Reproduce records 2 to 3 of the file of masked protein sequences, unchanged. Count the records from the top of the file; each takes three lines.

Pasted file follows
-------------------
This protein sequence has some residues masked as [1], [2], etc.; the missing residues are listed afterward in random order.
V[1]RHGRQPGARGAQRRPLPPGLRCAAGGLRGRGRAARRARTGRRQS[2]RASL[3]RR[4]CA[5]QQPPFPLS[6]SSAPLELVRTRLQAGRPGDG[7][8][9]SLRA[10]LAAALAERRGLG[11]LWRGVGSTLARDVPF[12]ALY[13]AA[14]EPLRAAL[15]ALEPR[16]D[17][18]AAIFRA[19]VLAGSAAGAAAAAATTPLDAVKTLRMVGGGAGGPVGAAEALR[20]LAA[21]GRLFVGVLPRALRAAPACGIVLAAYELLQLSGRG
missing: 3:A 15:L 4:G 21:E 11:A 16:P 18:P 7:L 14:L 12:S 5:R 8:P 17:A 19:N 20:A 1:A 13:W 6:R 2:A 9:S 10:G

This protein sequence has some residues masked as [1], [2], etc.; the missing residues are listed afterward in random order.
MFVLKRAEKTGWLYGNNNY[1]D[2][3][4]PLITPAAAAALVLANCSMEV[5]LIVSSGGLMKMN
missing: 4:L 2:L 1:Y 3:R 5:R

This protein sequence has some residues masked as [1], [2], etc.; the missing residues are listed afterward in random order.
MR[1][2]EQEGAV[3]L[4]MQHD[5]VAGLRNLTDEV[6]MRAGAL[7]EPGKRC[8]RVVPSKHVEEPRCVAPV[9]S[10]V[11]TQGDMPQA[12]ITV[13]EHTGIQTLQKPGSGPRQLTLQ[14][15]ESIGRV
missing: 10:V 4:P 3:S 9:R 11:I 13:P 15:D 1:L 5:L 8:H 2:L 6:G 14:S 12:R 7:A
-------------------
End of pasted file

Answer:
This protein sequence has some residues masked as [1], [2], etc.; the missing residues are listed afterward in random order.
MFVLKRAEKTGWLYGNNNY[1]D[2][3][4]PLITPAAAAALVLANCSMEV[5]LIVSSGGLMKMN
missing: 4:L 2:L 1:Y 3:R 5:R

This protein sequence has some residues masked as [1], [2], etc.; the missing residues are listed afterward in random order.
MR[1][2]EQEGAV[3]L[4]MQHD[5]VAGLRNLTDEV[6]MRAGAL[7]EPGKRC[8]RVVPSKHVEEPRCVAPV[9]S[10]V[11]TQGDMPQA[12]ITV[13]EHTGIQTLQKPGSGPRQLTLQ[14][15]ESIGRV
missing: 10:V 4:P 3:S 9:R 11:I 13:P 15:D 1:L 5:L 8:H 2:L 6:G 14:S 12:R 7:A